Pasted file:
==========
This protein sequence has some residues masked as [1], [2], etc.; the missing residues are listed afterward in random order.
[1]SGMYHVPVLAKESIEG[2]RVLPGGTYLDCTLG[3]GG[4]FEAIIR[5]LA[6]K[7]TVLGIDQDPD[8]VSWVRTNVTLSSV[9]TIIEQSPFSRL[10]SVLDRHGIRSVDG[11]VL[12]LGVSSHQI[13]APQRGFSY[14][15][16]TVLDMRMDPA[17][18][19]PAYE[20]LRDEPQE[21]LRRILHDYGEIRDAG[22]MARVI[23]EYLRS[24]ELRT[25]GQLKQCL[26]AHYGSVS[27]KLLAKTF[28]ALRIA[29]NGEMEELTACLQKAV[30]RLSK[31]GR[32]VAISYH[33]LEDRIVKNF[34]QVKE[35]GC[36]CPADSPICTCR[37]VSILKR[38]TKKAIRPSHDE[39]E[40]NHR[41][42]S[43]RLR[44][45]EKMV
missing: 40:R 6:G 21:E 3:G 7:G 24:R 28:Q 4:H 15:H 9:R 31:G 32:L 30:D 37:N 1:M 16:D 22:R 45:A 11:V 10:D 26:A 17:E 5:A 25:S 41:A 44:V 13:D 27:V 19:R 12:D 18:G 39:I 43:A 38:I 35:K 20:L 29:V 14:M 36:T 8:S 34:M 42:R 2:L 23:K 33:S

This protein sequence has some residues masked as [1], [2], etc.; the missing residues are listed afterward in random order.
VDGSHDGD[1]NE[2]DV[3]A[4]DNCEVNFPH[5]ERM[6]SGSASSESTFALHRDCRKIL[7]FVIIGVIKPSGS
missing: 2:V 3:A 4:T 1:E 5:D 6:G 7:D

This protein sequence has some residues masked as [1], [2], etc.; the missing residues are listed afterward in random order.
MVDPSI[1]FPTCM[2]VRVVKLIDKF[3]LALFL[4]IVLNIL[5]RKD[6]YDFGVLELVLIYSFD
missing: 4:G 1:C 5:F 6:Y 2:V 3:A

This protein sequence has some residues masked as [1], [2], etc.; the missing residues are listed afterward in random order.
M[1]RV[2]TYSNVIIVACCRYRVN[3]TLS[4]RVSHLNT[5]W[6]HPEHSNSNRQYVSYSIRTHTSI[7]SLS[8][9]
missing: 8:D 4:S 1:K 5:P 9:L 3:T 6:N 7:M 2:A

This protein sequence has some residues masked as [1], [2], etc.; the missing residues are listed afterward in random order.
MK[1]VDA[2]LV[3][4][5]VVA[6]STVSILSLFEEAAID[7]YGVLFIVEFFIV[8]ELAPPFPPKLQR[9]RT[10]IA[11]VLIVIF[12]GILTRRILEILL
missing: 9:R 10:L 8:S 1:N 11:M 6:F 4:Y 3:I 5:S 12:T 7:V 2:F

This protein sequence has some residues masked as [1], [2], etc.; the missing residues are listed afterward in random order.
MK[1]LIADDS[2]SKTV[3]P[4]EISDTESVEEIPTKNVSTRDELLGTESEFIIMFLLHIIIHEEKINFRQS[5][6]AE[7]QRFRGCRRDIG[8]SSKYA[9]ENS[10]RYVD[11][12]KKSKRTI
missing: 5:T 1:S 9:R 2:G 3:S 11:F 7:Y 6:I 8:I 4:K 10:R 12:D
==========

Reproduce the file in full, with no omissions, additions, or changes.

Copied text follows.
This protein sequence has some residues masked as [1], [2], etc.; the missing residues are listed afterward in random order.
[1]SGMYHVPVLAKESIEG[2]RVLPGGTYLDCTLG[3]GG[4]FEAIIR[5]LA[6]K[7]TVLGIDQDPD[8]VSWVRTNVTLSSV[9]TIIEQSPFSRL[10]SVLDRHGIRSVDG[11]VL[12]LGVSSHQI[13]APQRGFSY[14][15][16]TVLDMRMDPA[17][18][19]PAYE[20]LRDEPQE[21]LRRILHDYGEIRDAG[22]MARVI[23]EYLRS[24]ELRT[25]GQLKQCL[26]AHYGSVS[27]KLLAKTF[28]ALRIA[29]NGEMEELTACLQKAV[30]RLSK[31]GR[32]VAISYH[33]LEDRIVKNF[34]QVKE[35]GC[36]CPADSPICTCR[37]VSILKR[38]TKKAIRPSHDE[39]E[40]NHR[41][42]S[43]RLR[44][45]EKMV
missing: 40:R 6:G 21:E 3:G 7:G 24:R 28:Q 4:H 15:H 9:R 31:G 32:L 30:D 37:N 1:M 16:D 22:R 45:A 11:V 10:D 26:A 17:E 5:A 25:S 41:A 44:V 13:D 27:V 19:R 12:D 18:G 39:I 43:A 38:I 35:K 20:L 29:V 14:M 36:T 8:S 34:M 42:R 2:L 23:K 33:S

This protein sequence has some residues masked as [1], [2], etc.; the missing residues are listed afterward in random order.
VDGSHDGD[1]NE[2]DV[3]A[4]DNCEVNFPH[5]ERM[6]SGSASSESTFALHRDCRKIL[7]FVIIGVIKPSGS
missing: 2:V 3:A 4:T 1:E 5:D 6:G 7:D

This protein sequence has some residues masked as [1], [2], etc.; the missing residues are listed afterward in random order.
MVDPSI[1]FPTCM[2]VRVVKLIDKF[3]LALFL[4]IVLNIL[5]RKD[6]YDFGVLELVLIYSFD
missing: 4:G 1:C 5:F 6:Y 2:V 3:A

This protein sequence has some residues masked as [1], [2], etc.; the missing residues are listed afterward in random order.
M[1]RV[2]TYSNVIIVACCRYRVN[3]TLS[4]RVSHLNT[5]W[6]HPEHSNSNRQYVSYSIRTHTSI[7]SLS[8][9]
missing: 8:D 4:S 1:K 5:P 9:L 3:T 6:N 7:M 2:A

This protein sequence has some residues masked as [1], [2], etc.; the missing residues are listed afterward in random order.
MK[1]VDA[2]LV[3][4][5]VVA[6]STVSILSLFEEAAID[7]YGVLFIVEFFIV[8]ELAPPFPPKLQR[9]RT[10]IA[11]VLIVIF[12]GILTRRILEILL
missing: 9:R 10:L 8:S 1:N 11:M 6:F 4:Y 3:I 5:S 12:T 7:V 2:F

This protein sequence has some residues masked as [1], [2], etc.; the missing residues are listed afterward in random order.
MK[1]LIADDS[2]SKTV[3]P[4]EISDTESVEEIPTKNVSTRDELLGTESEFIIMFLLHIIIHEEKINFRQS[5][6]AE[7]QRFRGCRRDIG[8]SSKYA[9]ENS[10]RYVD[11][12]KKSKRTI
missing: 5:T 1:S 9:R 2:G 3:S 11:F 7:Y 6:I 8:I 4:K 10:R 12:D